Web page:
What is your approach to the sale

October 11, 2010
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The old way? The new way?

The time for systems of selling has passed.

The time for sales manipulation has passed.

The time for “finding the pain” has passed.

The time for “closing the sale” has way passed.

I wonder if you’re using yesterday’s approaches to complete today’s sales.

Many, if not most, salespeople (not you, of course) walk into a sale with product knowledge, a few questions, a sales pitch and hope. This is a strategy that will result in “How much is it?”

Bad strategy.

It’s time for you to create an approach that works and WOWs — an approach based on value and differentiation, an approach that’s personalized and customized.

Problem: This requires work — hard work. And in my experience, most salespeople aren’t willing to do the hard work that makes selling easy. They would rather do the easy work that makes selling hard.

Salespeople are not willing to build reputation and expertise, network, work longer hours (especially in these times), and prepare harder than the competition.

I have an approach that’s different from yours. It’s an approach that has evolved from years of selling and years of practice. And I am current: Internet current. Google-ranking current. Website current. Social media current. Technology current.

Here are my approach strategies and actions. See how many of them are yours:

I have done my homework about the client’s company.

I have done my homework on the person with whom I’m meeting.

I’m prepared with questions of engagement about them.

I’m prepared with ideas in their favor.

I’m more relaxed than formal.

I’m confident, not cocky.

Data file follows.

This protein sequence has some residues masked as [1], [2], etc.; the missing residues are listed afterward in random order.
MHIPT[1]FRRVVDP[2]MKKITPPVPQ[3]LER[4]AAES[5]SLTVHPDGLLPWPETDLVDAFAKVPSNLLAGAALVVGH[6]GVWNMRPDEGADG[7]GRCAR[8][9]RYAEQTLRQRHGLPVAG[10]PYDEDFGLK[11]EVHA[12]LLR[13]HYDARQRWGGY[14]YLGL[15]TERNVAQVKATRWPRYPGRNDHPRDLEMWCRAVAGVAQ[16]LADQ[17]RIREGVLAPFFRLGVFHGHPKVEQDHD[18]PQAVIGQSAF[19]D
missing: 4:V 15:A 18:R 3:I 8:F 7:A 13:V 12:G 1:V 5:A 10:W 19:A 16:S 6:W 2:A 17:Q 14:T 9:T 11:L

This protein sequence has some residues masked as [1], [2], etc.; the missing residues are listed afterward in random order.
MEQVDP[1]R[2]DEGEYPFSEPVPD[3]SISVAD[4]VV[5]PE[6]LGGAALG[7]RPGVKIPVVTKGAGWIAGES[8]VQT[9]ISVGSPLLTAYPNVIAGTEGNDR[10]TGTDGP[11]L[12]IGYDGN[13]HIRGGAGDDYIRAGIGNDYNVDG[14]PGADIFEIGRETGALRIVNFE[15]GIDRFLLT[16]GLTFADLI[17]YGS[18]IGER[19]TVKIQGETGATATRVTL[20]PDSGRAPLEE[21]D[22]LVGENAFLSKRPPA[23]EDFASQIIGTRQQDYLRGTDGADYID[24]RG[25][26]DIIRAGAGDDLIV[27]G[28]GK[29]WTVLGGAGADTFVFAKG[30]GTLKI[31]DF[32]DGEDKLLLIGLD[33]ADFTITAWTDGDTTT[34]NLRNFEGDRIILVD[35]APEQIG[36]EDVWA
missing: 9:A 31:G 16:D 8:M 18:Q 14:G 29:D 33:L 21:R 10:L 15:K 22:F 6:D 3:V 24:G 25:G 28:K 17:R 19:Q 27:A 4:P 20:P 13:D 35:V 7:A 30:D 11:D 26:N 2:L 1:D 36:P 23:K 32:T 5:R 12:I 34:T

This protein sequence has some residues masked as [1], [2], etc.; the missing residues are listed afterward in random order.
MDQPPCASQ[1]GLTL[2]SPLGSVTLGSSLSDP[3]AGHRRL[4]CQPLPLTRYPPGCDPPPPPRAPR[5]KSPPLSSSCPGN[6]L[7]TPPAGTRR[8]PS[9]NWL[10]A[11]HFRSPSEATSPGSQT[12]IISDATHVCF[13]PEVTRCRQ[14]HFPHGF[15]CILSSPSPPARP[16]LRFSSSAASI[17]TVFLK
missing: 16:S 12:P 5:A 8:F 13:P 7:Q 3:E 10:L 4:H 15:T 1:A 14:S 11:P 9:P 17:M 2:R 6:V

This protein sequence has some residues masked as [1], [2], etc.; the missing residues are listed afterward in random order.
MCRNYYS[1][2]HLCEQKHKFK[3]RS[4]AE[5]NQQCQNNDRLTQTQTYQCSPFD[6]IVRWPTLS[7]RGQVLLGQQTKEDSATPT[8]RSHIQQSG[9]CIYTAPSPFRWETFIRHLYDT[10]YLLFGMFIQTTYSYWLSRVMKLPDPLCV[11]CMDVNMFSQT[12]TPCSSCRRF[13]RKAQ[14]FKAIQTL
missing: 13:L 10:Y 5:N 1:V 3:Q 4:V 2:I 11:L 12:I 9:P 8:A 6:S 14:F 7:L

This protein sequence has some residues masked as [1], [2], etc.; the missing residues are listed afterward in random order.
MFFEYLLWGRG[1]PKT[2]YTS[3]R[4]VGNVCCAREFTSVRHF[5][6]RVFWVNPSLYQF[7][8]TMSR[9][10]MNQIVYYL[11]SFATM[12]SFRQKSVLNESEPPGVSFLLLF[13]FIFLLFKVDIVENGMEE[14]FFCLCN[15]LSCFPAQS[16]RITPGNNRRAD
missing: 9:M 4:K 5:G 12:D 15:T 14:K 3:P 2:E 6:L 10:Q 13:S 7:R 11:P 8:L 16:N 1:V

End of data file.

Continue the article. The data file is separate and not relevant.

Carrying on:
I’m more friendly than professional.

My business card rocks. People comment when they see it.

I give signed books, not brochures.

I don’t start until I have established rapport AND found common ground.

I ask more and talk less.

I walk into the sales call with ideas and questions — not a pitch.

I look for their pleasure, not their pain.

I don’t talk about what “we do.” I talk about how they win.

I ask for and get their Santa Claus list (what they’re hoping to achieve).

I discover my customer’s reasons and motives for buying.

I answer with questions, not just statements.

I dare to inject humor — often. Not jokes: humor.

I don’t make presentations from my laptop. If I use slides, it’s from a projector.

I’m prepared with slides if the meeting gets that far.

If I use slides, they’re fun, customized for the prospect, and they’re not canned. I make my own slides.

I often clarify a statement with a question before I answer.

I discuss money openly (it’s my favorite part).

I listen with the intent to understand, and then respond.

I take notes to make certain I remember what was said and what was promised, and to show respect.

I use testimonials to prove points and create a buying atmosphere.

I am more patient than anxious. I wait for them to ask, then I tell.

When I hear a buying signal, I ask for and confirm the sale.

I don’t leave without asking for the sale or formalizing the next step.

The secrets: I have a reputation that’s Google-able, and I have a presence on social media that anyone can find and be impressed with. My company answers the phone with a friendly human being on the second ring 24/7/365.

The hard work: Internet presence.

The hard work: Social media presence.

The hard work: Attraction through value.

The hard work: Earning and acquiring video testimonials.

The hard work: Preparation for each and every prospect.

The hard work: Get up early, study and write.

The old way of selling doesn’t work anymore, and the new way of selling is difficult for seasoned salespeople to master.

This leaves a gap and an opportunity — for anyone. But it takes hard work — for everyone. It’s a huge opportunity. And you could be the one.

Free Git-Bit: Want some social media help? I created a video that will give you understanding and direction. Go to www.gitomer.com and enter the words GET SOCIAL in the GitBit box. Jeffrey Gitomer can be reached at (704) 333-1112 or e-mail salesman@gitomer.com.

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